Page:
There are no plans to amend the provincial Pest Control Act to make reporting mandatory.
Even though some farmers might be reluctant to report a positive clubroot finding, Saskatchewan Agriculture is recommending that all growers report the disease on a voluntary basis.
“Ultimately, it would be in their best interests to (report the disease) … because if they don’t follow a minimum three-year rotation and use (clubroot) resistant varieties, it’s going to be very difficult to manage clubroot on their farms.”
Willenborg said management plans that are developed as a result of the survey will be based on science as well as common sense.
“What we’re going to want to see in the plan is some thought toward keeping the soil in the field where it is,” she said.
“So minimum till, and maybe a note about not working the (infected) field if it’s muddy.”
Another key element of a plan might be a commitment to plant grass at the main entrance to the field, where implements are unfolded and the clubroot pathogen is most likely to be introduced.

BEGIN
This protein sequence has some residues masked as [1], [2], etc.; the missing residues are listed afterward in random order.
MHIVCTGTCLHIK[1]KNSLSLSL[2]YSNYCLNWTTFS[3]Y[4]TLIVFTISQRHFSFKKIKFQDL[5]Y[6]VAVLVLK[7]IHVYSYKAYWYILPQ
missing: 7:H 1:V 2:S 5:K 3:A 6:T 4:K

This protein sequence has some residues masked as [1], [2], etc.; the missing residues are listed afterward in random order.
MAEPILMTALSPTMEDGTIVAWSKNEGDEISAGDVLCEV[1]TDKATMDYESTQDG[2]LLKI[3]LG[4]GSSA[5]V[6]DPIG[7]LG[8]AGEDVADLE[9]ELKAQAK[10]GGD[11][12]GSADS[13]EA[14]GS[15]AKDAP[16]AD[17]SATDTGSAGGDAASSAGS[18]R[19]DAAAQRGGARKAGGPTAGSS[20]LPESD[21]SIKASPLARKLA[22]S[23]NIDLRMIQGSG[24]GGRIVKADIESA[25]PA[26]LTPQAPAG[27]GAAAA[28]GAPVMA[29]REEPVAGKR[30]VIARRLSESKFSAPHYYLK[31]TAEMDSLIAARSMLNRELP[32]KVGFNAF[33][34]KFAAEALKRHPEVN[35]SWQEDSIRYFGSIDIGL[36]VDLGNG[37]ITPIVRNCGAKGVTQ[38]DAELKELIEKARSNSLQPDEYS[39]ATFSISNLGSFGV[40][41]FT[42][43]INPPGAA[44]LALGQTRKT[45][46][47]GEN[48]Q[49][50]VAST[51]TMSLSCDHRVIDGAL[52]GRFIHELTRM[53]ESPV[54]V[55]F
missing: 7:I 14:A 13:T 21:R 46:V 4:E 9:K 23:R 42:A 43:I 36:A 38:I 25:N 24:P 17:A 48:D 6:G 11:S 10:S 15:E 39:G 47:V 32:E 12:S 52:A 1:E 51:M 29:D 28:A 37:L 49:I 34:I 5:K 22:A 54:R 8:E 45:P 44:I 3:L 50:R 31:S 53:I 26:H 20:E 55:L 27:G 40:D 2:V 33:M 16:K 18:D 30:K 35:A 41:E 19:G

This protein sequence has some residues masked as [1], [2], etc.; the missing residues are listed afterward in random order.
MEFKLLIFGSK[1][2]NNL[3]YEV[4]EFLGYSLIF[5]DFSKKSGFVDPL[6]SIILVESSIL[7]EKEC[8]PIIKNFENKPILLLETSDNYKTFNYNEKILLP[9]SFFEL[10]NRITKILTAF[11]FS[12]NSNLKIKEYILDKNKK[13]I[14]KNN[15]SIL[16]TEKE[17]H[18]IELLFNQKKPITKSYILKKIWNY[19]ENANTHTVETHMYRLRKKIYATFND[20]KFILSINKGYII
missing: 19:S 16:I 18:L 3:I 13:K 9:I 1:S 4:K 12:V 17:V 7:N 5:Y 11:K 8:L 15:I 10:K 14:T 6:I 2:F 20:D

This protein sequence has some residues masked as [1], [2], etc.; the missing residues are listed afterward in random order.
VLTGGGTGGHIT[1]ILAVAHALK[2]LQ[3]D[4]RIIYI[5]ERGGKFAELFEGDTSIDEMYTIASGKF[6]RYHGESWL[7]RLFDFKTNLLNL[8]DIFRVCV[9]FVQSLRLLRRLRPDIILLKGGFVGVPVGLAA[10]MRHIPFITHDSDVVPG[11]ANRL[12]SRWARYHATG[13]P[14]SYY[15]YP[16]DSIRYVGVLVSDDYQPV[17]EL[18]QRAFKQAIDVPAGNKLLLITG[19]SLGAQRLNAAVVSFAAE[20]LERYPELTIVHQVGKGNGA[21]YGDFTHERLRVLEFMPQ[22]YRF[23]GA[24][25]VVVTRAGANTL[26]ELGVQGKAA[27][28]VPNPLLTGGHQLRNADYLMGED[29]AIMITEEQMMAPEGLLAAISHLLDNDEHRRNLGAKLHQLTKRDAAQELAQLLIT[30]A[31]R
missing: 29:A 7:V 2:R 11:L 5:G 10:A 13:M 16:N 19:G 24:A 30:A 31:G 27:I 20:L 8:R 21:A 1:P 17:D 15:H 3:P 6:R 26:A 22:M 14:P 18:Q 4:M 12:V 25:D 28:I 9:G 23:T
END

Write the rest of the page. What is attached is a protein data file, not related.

Other common sense elements might include sweeping off field implements before transporting them or working fields in a planned sequence so as to ensure that dirt from an infected field is not moved to an unaffected field.
“It’s not about soaking all of your equipment down with bleach and waiting three hours when you’re seeding,” Willenborg told growers.
“That’s not what we’re looking for. They tried that (elsewhere) and no one did it. It didn’t work.”
The 1,800 field survey will begin in mid-August and will be conducted by staff from the provincial agriculture ministry as well as plant health officers employed by the Saskatchewan Association of Rural Municipalities.
Ziesman said the goal is to have the survey completed in six to seven weeks with the latest fields surveyed in late September or early October, presumably after the canola harvest is finished.
Conducting the surveys after a field has been harvested should not affect the surveyors’ ability to detect the disease because detection protocols are based on examining the roots of plants rather than observing the fields for spots that appear unusual during the crop’s vegetative stages.